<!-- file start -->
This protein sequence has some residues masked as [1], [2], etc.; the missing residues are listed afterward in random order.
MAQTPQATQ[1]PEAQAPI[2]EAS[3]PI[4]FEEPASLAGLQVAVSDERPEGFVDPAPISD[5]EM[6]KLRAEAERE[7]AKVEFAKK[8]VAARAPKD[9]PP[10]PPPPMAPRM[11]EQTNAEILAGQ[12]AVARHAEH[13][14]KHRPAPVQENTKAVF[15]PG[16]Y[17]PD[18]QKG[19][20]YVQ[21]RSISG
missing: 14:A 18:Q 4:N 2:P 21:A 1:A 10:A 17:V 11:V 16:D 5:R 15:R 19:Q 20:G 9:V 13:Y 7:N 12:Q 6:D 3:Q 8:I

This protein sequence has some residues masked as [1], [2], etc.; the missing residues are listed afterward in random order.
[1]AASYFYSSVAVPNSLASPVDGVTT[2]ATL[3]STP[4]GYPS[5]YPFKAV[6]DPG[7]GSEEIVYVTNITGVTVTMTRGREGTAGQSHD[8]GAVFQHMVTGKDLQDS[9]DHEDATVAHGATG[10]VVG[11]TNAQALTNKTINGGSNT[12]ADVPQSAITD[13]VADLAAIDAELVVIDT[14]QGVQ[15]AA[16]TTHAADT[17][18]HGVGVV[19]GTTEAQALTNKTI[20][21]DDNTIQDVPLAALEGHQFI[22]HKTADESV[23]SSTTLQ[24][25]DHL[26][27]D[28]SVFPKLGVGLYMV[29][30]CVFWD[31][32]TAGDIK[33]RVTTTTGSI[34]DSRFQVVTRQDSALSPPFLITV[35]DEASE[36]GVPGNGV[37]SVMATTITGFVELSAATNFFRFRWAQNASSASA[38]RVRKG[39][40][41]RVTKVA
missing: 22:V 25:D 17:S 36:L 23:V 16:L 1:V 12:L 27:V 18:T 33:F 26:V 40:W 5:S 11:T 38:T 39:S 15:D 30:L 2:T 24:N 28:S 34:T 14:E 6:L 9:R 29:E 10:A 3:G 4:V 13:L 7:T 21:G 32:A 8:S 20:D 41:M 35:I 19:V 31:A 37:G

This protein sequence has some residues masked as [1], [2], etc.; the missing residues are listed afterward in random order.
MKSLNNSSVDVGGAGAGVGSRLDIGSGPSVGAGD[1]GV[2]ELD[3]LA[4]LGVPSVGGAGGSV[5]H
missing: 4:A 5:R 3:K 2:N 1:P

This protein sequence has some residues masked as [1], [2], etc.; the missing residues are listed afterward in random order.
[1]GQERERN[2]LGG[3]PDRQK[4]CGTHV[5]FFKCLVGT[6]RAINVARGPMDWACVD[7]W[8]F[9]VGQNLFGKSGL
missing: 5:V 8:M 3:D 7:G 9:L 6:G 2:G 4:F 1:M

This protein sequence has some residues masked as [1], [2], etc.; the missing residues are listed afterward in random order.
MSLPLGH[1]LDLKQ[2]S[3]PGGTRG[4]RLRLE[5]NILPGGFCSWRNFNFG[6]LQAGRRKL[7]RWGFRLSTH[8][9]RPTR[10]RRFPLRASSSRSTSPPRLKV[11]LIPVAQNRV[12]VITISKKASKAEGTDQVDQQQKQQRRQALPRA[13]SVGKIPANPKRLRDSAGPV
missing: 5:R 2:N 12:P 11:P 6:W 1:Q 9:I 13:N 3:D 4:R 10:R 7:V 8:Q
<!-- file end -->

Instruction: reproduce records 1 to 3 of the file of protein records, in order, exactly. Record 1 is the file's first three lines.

This protein sequence has some residues masked as [1], [2], etc.; the missing residues are listed afterward in random order.
MAQTPQATQ[1]PEAQAPI[2]EAS[3]PI[4]FEEPASLAGLQVAVSDERPEGFVDPAPISD[5]EM[6]KLRAEAERE[7]AKVEFAKK[8]VAARAPKD[9]PP[10]PPPPMAPRM[11]EQTNAEILAGQ[12]AVARHAEH[13][14]KHRPAPVQENTKAVF[15]PG[16]Y[17]PD[18]QKG[19][20]YVQ[21]RSISG
missing: 14:A 18:Q 4:N 2:P 21:A 1:A 10:A 17:V 11:V 16:D 5:R 15:R 19:Q 20:G 9:V 13:Y 7:N 12:Q 6:D 3:Q 8:I

This protein sequence has some residues masked as [1], [2], etc.; the missing residues are listed afterward in random order.
[1]AASYFYSSVAVPNSLASPVDGVTT[2]ATL[3]STP[4]GYPS[5]YPFKAV[6]DPG[7]GSEEIVYVTNITGVTVTMTRGREGTAGQSHD[8]GAVFQHMVTGKDLQDS[9]DHEDATVAHGATG[10]VVG[11]TNAQALTNKTINGGSNT[12]ADVPQSAITD[13]VADLAAIDAELVVIDT[14]QGVQ[15]AA[16]TTHAADT[17][18]HGVGVV[19]GTTEAQALTNKTI[20][21]DDNTIQDVPLAALEGHQFI[22]HKTADESV[23]SSTTLQ[24][25]DHL[26][27]D[28]SVFPKLGVGLYMV[29][30]CVFWD[31][32]TAGDIK[33]RVTTTTGSI[34]DSRFQVVTRQDSALSPPFLITV[35]DEASE[36]GVPGNGV[37]SVMATTITGFVELSAATNFFRFRWAQNASSASA[38]RVRKG[39][40][41]RVTKVA
missing: 22:V 25:D 17:S 36:L 23:V 16:L 1:V 12:L 27:V 18:T 33:F 26:V 40:W 5:S 11:T 38:T 39:S 15:D 30:L 2:T 24:N 28:S 34:T 14:E 6:L 9:R 29:E 10:A 3:G 4:V 13:L 7:T 21:G 32:A 8:S 20:D 41:M 35:I 19:V 31:A 37:G

This protein sequence has some residues masked as [1], [2], etc.; the missing residues are listed afterward in random order.
MKSLNNSSVDVGGAGAGVGSRLDIGSGPSVGAGD[1]GV[2]ELD[3]LA[4]LGVPSVGGAGGSV[5]H
missing: 4:A 5:R 3:K 2:N 1:P